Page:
Miller displayed ‘‘mediumistic faculties more extraordinary
than he had hitherto encountered.’’
From Paris, Miller went on to Germany and gave many test
séances in Munich at private residences. The accounts appear
to corroborate Reichel’s observations. The materialized form
was often seen to develop from luminous globes and clouds that
first appeared near the ceiling. If several forms were materialized
at the same time, they were transparent. It often happened
that at the end of the séance Miller was violently thrown out of
the cabinet, yet he suffered no injury.
On his way back to the United States, Miller again visited
Paris and gave a few more séances. According to Charles Richet,
he would not accept the conditions imposed. Four of his
séances were reported in the Annals of Psychic Science (vol. 4,
1906). Psychic researcher Count Cesar de Vesme, who attended
the last séance, objected to not having been given an adequate
opportunity to form a well-founded judgment and noted
‘‘A white ball, as of gas, about a quarter of a yard in diameter
appeared in the air at the upper extremity of the curtains. Finally
it came down, rested on the floor, and in less than a minute,
changing into a long shape, was transformed into a draped
human form, which subsequently spoke’’ (Annals of Psychic Science,
vol. 4, no. 21, 1906). The séance, however, was not sufficient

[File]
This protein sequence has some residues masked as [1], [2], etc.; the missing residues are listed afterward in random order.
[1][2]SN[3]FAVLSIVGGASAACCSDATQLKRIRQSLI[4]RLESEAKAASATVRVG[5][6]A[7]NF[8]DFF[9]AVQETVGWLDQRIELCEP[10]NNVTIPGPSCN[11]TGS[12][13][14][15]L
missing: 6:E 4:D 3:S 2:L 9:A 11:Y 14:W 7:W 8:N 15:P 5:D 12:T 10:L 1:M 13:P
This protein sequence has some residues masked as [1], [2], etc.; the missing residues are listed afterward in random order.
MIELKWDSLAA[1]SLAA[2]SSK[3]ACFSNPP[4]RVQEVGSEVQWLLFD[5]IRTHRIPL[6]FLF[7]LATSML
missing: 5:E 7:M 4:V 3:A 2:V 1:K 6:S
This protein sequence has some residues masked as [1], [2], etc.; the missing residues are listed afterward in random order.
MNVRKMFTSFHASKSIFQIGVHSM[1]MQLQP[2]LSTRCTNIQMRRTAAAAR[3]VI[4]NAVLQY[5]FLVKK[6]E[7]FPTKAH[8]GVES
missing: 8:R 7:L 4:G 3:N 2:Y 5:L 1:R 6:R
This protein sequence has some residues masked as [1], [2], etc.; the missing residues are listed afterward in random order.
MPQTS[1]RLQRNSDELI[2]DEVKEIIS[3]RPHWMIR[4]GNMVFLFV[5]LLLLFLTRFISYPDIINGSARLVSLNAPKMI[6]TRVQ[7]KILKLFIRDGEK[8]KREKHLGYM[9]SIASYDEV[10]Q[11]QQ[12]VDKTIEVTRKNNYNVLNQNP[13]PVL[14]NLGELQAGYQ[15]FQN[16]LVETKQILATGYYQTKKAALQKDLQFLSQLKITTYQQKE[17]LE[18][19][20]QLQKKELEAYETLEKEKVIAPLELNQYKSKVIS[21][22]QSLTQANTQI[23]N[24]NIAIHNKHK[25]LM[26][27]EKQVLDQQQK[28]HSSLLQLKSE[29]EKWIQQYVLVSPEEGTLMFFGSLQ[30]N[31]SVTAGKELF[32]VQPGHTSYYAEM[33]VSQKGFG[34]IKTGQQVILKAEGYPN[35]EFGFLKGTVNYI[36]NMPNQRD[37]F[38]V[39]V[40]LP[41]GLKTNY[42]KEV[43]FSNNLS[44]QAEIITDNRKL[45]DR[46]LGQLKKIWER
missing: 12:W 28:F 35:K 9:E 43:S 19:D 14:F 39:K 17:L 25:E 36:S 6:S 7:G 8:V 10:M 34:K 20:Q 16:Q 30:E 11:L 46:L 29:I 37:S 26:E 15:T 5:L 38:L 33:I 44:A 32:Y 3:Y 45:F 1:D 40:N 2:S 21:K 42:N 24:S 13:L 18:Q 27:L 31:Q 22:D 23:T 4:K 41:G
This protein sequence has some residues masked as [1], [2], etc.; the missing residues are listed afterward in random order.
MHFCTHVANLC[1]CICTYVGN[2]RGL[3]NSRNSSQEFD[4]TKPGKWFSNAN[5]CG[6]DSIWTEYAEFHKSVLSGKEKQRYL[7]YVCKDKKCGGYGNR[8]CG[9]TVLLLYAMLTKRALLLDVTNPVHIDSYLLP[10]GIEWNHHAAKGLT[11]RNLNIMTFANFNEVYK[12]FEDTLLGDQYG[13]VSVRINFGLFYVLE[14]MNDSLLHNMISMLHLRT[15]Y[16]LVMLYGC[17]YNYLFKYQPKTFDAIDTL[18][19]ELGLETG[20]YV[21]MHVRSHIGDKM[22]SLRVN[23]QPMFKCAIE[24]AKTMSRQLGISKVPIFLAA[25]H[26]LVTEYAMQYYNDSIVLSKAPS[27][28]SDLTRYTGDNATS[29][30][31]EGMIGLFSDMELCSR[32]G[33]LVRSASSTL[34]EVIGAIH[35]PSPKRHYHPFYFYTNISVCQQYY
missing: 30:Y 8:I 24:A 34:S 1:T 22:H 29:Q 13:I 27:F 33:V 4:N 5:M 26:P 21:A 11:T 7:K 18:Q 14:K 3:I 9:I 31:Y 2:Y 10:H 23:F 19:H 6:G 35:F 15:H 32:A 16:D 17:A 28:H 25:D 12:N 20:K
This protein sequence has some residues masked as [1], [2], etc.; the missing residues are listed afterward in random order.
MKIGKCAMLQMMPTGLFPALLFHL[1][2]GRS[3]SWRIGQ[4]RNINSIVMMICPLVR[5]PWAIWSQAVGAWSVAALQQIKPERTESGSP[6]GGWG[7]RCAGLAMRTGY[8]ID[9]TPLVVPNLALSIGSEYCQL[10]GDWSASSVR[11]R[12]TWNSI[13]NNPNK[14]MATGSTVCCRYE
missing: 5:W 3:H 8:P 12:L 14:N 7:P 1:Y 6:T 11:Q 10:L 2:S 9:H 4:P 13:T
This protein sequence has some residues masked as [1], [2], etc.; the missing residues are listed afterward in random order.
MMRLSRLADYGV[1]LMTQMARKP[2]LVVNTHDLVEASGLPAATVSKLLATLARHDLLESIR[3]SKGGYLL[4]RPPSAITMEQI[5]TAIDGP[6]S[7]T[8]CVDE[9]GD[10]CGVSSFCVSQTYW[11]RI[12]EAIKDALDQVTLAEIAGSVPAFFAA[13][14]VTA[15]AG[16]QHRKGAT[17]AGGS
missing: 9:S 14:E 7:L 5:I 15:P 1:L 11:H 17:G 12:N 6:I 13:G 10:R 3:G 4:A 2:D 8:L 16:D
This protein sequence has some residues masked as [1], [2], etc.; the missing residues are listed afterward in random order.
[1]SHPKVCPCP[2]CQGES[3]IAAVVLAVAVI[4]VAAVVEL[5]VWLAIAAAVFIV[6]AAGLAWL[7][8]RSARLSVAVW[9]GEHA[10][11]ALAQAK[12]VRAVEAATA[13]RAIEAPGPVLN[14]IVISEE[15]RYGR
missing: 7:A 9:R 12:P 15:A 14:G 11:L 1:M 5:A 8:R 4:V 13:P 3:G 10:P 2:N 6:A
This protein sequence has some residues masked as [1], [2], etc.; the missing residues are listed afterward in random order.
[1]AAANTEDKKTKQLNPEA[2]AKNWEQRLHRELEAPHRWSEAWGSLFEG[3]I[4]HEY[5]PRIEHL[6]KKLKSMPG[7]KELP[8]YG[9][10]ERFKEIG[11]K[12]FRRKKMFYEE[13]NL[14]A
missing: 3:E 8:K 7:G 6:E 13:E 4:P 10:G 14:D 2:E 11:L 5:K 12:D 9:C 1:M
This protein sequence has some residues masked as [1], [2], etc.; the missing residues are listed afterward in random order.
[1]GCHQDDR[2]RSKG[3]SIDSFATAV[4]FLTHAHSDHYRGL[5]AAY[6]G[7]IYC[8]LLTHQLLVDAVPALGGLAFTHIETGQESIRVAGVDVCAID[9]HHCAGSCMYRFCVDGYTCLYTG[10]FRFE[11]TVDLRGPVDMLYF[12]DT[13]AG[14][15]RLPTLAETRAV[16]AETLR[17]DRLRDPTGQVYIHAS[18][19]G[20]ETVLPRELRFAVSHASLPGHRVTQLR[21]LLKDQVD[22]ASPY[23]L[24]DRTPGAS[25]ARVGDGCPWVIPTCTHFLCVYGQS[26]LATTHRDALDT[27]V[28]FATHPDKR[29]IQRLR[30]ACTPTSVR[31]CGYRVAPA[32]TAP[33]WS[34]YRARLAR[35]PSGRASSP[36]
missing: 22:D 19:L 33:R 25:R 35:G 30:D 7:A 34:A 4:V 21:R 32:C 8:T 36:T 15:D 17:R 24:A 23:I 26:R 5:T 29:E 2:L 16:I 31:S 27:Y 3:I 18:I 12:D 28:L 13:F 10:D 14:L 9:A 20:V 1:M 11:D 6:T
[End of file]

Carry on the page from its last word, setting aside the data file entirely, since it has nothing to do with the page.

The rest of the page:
to enable de Vesme to arrive at a definite opinion as to
the genuineness of the manifestations.
In 1908 Miller paid another visit to Paris. On June 25, in the
presence of 40 persons, a very successful séance was held at the
house of a Mrs. Noeggerath under test conditions. The control
committee consisted of one Mr. Benezech, Gaston Méry, Cesar
de Vesme, and Charles Blech, secretary of the Theosophical
Society. The medium was disrobed, medically examined, and
put into black garments that were furnished by the committee
and had neither lining nor pockets. Numerous phantom
shapes evolved and disappeared.
Cesar de Vesme, however, remained unconvinced. In the
Annals of Psychic Science (vol. 7, 1908), he complained that in the
series of séances he attended in almost complete darkness, Miller
never allowed the control of his right hand. Sitting on the
left side of the cabinet, he could have used his right hand to introduce
a white drapery, which he could have manipulated as
a small phantom in the course of materialization. He had only
been searched in a single séance when 40 people were present.
There was no telling whether the drapery might not have been
Encyclopedia of Occultism & Parapsychology • 5th Ed. Miller, Charles Victor
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passed to him by one of the sitters. Leon Denis, Baron de Watteville,
Charles Blech, de Fremery (director of the Het Toekomstig
Leven, The Hague), Paul Leymarie (director of the Reuve
Spirite), M. W. Bormann (director of Die Übersinnliche Welt), and
Joseph Maxwell shared de Vesme’s opinion. Of Miller’s public
séances no more was heard after this Paris series.
Miller died on November 1, 1943 in New York.
Sources
Reichel, Willie. Occult Experiences. N.p., 1906